Arrays of nanoparticles can, on command, turn a window into a mirror and vice versa

A team of researchers at Imperial College London, led by Professors Joshua Edel and Alexei Kornyshev, have developed a filter on which the distance between nanoparticles can be controlled. Thanks to this, its surface can become mirrored or transparent, like ordinary glass.

To do this, scientists have created conditions under which gold nanoparticles are localized at the interface between two immiscible liquids. Applying a small voltage, they demonstrated the features of the layer of nanoparticles, which, changing their density, made the surface mirror-like or transparent.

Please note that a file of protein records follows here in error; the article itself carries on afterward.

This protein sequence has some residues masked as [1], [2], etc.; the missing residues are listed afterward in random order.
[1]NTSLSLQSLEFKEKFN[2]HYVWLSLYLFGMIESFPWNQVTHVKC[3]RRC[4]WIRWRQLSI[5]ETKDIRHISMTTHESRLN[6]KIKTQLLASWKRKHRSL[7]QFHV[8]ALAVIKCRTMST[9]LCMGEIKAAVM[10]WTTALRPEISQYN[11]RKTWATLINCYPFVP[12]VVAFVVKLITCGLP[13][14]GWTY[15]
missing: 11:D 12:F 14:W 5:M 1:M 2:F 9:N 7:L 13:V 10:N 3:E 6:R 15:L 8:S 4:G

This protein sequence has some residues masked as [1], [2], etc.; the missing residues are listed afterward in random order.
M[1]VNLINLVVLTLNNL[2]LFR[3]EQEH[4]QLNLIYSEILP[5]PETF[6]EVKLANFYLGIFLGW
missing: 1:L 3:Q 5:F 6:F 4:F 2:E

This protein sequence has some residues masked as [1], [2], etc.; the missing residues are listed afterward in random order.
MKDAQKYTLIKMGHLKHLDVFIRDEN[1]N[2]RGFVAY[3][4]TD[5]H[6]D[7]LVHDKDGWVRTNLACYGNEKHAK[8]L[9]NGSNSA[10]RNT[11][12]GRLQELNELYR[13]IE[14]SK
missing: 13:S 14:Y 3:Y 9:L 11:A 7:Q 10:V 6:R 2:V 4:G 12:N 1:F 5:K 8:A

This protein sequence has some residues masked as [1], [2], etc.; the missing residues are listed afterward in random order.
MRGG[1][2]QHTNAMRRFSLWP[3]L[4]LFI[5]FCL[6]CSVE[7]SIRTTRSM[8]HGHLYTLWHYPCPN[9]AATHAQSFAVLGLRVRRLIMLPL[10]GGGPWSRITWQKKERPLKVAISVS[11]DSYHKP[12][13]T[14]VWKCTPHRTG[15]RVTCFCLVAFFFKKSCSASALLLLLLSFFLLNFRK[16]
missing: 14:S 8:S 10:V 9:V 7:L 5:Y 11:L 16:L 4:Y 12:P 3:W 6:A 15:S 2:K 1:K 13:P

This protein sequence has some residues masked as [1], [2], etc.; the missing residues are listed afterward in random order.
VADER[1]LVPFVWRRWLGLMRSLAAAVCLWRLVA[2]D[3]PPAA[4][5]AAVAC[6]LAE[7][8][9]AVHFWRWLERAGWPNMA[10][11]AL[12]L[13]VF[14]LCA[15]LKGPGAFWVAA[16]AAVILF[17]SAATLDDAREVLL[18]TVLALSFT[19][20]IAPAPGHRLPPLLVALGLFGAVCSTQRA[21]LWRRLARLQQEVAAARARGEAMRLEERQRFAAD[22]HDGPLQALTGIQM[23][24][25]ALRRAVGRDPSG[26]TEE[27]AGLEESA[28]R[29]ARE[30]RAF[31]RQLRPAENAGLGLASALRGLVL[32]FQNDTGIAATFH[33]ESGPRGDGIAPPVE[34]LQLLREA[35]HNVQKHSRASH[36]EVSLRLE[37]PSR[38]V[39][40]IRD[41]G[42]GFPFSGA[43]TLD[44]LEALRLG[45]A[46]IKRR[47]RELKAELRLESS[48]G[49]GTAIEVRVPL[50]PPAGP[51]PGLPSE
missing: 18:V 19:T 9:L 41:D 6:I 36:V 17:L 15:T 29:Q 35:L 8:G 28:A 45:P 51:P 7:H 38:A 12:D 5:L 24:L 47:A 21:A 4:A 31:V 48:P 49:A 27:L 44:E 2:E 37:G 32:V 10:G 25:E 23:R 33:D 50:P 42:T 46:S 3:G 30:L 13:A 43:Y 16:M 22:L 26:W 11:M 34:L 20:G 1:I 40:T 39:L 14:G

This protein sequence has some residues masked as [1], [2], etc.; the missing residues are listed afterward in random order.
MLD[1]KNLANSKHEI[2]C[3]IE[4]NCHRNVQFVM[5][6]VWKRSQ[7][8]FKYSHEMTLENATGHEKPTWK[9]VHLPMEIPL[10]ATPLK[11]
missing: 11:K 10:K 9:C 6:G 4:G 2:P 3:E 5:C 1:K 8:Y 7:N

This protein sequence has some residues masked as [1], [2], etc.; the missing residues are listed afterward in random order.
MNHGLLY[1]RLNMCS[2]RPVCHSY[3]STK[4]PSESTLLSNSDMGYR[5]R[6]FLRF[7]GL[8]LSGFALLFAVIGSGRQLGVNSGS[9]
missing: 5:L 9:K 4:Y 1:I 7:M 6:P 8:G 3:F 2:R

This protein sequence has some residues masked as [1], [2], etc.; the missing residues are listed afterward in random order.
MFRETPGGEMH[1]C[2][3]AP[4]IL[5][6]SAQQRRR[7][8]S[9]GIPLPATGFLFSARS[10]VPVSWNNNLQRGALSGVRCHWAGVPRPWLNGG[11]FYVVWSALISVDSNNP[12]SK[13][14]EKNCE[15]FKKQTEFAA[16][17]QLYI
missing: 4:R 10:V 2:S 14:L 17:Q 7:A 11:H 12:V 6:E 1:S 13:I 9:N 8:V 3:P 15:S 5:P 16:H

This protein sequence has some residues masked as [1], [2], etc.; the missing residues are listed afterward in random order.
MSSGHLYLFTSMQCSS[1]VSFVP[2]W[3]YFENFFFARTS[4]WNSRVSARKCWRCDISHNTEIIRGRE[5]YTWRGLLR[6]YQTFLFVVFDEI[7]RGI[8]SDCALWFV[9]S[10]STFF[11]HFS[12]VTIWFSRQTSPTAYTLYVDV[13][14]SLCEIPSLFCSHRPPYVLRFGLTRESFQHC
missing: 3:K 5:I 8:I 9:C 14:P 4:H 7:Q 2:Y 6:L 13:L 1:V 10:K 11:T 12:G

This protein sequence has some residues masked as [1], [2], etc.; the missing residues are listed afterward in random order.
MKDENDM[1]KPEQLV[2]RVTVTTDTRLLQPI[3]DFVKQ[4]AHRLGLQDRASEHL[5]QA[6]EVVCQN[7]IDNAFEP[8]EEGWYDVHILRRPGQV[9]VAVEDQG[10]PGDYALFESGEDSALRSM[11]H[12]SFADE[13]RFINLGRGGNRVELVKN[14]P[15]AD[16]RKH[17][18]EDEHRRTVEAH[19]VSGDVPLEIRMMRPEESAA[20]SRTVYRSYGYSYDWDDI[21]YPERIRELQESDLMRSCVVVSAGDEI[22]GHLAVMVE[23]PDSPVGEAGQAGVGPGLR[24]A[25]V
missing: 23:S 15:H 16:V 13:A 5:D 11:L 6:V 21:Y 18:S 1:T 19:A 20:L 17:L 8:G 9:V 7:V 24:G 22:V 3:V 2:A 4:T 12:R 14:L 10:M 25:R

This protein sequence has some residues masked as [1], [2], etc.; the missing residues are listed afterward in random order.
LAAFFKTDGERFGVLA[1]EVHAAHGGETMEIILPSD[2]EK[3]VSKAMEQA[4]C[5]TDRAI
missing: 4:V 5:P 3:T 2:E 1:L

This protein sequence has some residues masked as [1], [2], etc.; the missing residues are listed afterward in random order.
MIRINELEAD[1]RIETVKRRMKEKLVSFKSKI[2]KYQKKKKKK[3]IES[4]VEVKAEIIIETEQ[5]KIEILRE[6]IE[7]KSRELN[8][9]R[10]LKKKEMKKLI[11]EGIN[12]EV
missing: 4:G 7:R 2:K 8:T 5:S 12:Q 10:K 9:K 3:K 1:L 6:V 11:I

The distance between the nanoparticles determines whether the layer will transmit or reflect light waves of different lengths. In one mode, all waves are reflected, and the layer acts like a mirror, while in the other, where nanoparticles are dispersed, all waves pass through the filter unhindered, like through a normal window.

Unlike previous nanoscopic systems, where the optical properties of the material are irreversibly changed by chemical action, the electrical systems from London are reversible.